Tubing went a long way in reducing the overall weight of the squat stands but this decreased overall weight is what led to the innovation of connecting the racks. The lighter racks made from two-inch x two-inch or even three-inch x three-inch tubing would get batted around and move quite a bit during the course of a contest. Connecting them, to paraphrase something we have all heard so often, resolved much of that problem with the sum of the parts being stronger than the individual components. Erik Rasmussen put the finishing touches on the rack by inserting a skin-tight solid wood insert that ran the length of the support that held the weight saddle, and making the height adjustment simple and easy. Instead of hydraulic bottle jacks that often failed, leaked fluid, or took many pumping movements to elevate, and instead of the electric racks presented by Jim Sutherland which of course required a source of electricity, Rasmussen introduced a simple, mechanical lever.
At the time, either innovation seemed less than ground breaking. However, adding the wooden insert added strength and stability to the squat upright and over long and heavy use, prevented warping or distortion of the pin-holding hole that secured any height adjustment. The wood also made for an exceptionally tight fit for the stainless steel pin, insuring that it would remain in place. The lever type of height adjustment was in short, rather brilliant in its simplicity. Bolted together with industrial strength fasteners, none of the components of the lever arm mechanism was going to fail elevating or lowering the rack uprights, even when loaded with thousands of pounds. With trial and error determining the lever arm length, height increments could be made quickly, easily, and safely. The heaviest weights could also be moved by smaller individuals due to the mechanical advantage offered by the design. The tubing, while of thick enough gauge to withstand the poundages utilized by the world’s top powerlifters, remains light enough to move the rack easily when fully assembled. Breaking down into its component, bolt-together parts makes assembly, disassembly, and transport to and from meets simple and easy. The rack breaks down into easy to handle and easy to pack parts. Through the decades, especially when Kathy and I owned Iron Island Gym, we often loaned out equipment to various meet directors to help the success of their contests. We were “equal opportunity lenders,” shuttling squat racks, benches, plates, and bars to those directing AAU, APF, USPF, APA, USAPL, and anyone else that needed us to assist.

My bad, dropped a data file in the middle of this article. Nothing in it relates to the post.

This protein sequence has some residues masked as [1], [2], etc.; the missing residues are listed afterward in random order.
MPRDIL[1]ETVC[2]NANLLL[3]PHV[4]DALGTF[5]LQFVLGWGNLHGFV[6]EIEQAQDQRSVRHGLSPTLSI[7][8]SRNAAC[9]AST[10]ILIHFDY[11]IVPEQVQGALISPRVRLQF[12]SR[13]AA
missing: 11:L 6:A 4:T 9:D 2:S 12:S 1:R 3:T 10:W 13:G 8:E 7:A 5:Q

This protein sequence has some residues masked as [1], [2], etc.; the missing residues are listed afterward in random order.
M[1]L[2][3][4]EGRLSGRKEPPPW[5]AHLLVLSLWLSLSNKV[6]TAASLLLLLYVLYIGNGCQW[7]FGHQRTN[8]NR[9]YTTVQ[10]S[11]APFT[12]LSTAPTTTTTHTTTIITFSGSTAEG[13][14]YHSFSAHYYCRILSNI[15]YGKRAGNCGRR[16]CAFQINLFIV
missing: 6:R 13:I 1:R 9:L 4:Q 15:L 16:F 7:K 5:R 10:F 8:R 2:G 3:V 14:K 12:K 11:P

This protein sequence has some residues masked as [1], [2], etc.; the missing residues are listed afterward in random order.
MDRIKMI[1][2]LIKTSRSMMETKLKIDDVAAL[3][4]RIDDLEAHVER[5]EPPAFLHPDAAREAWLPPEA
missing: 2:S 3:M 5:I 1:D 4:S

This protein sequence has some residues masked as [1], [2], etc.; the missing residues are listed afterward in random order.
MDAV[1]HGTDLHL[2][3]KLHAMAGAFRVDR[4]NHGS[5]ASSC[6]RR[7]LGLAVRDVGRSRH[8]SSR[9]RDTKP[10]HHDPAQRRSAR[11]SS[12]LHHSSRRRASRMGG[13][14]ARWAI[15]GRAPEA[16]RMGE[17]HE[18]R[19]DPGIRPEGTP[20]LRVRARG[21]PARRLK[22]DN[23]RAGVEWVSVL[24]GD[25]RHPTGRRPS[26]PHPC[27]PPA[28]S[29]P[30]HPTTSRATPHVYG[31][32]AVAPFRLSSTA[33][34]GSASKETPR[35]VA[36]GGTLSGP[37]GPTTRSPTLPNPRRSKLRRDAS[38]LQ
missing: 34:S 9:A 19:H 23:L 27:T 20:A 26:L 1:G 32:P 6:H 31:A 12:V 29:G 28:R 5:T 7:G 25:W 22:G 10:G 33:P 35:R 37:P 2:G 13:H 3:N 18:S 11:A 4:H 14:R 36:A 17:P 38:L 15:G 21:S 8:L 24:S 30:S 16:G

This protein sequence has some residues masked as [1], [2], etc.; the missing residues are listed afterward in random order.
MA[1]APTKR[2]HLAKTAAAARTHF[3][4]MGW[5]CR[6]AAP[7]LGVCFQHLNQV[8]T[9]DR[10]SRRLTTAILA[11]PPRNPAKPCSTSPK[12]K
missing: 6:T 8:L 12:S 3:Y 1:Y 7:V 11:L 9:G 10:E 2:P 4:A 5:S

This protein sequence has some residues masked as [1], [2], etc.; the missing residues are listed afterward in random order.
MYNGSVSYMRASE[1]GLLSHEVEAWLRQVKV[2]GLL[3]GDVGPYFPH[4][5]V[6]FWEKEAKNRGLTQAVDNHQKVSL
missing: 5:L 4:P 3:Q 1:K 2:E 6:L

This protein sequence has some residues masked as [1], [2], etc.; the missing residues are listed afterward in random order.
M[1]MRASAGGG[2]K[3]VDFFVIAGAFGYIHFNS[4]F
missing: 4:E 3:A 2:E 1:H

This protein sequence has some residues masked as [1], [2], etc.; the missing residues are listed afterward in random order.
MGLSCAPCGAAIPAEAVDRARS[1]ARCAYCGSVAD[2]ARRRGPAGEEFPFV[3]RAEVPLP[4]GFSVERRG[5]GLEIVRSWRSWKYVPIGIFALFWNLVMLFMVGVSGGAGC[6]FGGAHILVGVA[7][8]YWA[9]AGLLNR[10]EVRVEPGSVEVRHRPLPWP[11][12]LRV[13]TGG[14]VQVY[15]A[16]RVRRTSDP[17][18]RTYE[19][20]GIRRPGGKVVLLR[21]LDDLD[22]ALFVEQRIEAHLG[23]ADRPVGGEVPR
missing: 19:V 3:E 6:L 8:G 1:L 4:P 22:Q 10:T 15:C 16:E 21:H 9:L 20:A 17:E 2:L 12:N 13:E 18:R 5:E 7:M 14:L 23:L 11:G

If any lifter wants to peel a few pounds or kilos off of their contest total, try loading, transporting, unloading, carrying, and assembling large, cumbersome, heavy squat racks or a Monolift for a contest that you had also planned to compete in. Having done it more than once, it demonstrates respect for the sport and your other competitors and it is a considerate thing to do but it can blow out any thoughts to make record attempts. One of the advantages to the ER Rack is its strength-to-weight ratio. It will hold any record breaking squat plunked atop or smashed into the saddles. This has been proven at multiple world and national championships. Yet, even when fully assembled and tossed or perhaps more accurately “carefully placed” into the bed of an open backed pickup truck, it is easy to move. I’ve done it with no assistance and not because I am the next coming of Man Mountain Dean. The unit is light but because of the connected assembly, the precise angles and configuration of the parts, able to withstand any lifting abuse.